Good morning. It’s always good to talk through disagreements and uncertainties, and this day in the year 325 AD, marked the formal conclusion of a great gathering of Christian leaders and theologians, held in the northwest of modern day Turkey.
The First Council of Nicaea brought some consistency and agreement after the initial hectic centuries since the Resurrection of Jesus Christ. It might have ended up as a talking shop, with plenty of hot air and little to show for it… yet the statement of faith that emerged, known as the Nicene Creed, still defines the core of faith for millions of Christians across the globe.
I recite a creed each day, either in my private prayers or in worship, because it gives me a reference point and a touchstone for my Christian faith.
Any statement that begins ‘credo…’, ‘I believe…’ must be bold and confident, whether it’s a summary of religious doctrine, a constitution or a political ideology; but that boldness doesn’t necessarily make it the last word. There’s the constant danger that well-known words are repeated by rote, with their significance lost in familiarity, and such statements must be both reassuring and challenging, as well as being open to constant scrutiny.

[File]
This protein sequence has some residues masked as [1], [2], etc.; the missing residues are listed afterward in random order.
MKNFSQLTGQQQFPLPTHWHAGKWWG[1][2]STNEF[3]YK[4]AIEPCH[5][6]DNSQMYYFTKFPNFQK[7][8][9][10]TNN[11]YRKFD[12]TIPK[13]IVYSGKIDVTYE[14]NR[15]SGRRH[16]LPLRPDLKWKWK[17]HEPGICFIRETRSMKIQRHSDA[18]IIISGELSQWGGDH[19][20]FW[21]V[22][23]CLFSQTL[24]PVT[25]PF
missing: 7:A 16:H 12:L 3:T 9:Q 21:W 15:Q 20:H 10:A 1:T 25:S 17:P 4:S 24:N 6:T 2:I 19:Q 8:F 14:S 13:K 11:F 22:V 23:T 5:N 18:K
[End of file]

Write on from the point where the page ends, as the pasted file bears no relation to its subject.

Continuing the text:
There are core beliefs and particular perspectives that guide every one of us, underpinning the choices and actions that shape our whole lives; and we can attribute them to our life experiences or our DNA, as readily as ascribing them to belief in the God of Heaven.
Yet almost seventeen centuries after the Council of Nicaea did its work, Christians are still bold enough to use essentially the same summary of faith as a lens to view God and his work in the world.
Heavenly Father, give each one of us the strength of purpose to discover and proclaim our ‘credo’, whether that informs our search for God, or for our own inner strengthening; so that the principles that guide us through this day may be hallmarked with integrity and right judgement. Amen.